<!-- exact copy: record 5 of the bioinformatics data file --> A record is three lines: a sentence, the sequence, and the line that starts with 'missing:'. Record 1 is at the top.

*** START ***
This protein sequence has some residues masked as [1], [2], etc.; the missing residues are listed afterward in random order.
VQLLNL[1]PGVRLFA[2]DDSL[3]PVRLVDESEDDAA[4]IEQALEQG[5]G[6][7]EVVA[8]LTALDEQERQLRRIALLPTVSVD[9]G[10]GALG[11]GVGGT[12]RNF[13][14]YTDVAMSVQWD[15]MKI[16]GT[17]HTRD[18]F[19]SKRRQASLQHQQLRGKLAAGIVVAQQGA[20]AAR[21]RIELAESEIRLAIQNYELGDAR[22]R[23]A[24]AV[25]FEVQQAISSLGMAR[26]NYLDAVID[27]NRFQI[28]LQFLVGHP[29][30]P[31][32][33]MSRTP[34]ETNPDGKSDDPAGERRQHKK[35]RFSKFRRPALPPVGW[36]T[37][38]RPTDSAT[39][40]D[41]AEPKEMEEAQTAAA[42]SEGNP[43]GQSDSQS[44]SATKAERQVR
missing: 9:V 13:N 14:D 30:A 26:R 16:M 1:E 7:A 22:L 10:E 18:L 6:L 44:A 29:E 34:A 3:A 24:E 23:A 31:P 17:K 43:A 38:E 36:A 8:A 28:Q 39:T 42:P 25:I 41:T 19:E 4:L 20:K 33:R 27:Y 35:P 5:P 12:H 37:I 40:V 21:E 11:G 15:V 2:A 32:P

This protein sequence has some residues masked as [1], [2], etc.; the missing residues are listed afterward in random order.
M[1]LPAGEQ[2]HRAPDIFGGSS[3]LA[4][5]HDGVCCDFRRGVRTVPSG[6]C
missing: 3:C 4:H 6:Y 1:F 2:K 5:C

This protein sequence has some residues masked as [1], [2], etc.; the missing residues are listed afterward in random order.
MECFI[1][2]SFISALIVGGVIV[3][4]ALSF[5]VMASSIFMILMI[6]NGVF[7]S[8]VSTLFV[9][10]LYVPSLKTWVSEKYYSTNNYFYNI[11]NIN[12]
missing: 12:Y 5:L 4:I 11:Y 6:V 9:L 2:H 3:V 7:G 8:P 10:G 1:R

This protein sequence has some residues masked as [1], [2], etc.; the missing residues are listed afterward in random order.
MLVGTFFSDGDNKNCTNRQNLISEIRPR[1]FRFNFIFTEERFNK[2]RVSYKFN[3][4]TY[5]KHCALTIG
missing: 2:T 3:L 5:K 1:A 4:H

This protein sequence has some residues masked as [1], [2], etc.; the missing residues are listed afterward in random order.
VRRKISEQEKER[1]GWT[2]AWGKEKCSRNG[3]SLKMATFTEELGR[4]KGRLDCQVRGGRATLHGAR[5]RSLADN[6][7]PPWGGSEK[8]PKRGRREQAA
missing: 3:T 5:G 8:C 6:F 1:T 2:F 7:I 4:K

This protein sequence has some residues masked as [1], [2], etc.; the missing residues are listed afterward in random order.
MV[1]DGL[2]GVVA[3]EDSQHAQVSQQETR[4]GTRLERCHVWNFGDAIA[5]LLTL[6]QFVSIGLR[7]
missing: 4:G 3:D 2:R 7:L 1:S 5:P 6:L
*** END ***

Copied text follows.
This protein sequence has some residues masked as [1], [2], etc.; the missing residues are listed afterward in random order.
VRRKISEQEKER[1]GWT[2]AWGKEKCSRNG[3]SLKMATFTEELGR[4]KGRLDCQVRGGRATLHGAR[5]RSLADN[6][7]PPWGGSEK[8]PKRGRREQAA
missing: 3:T 5:G 8:C 6:F 1:T 2:F 7:I 4:K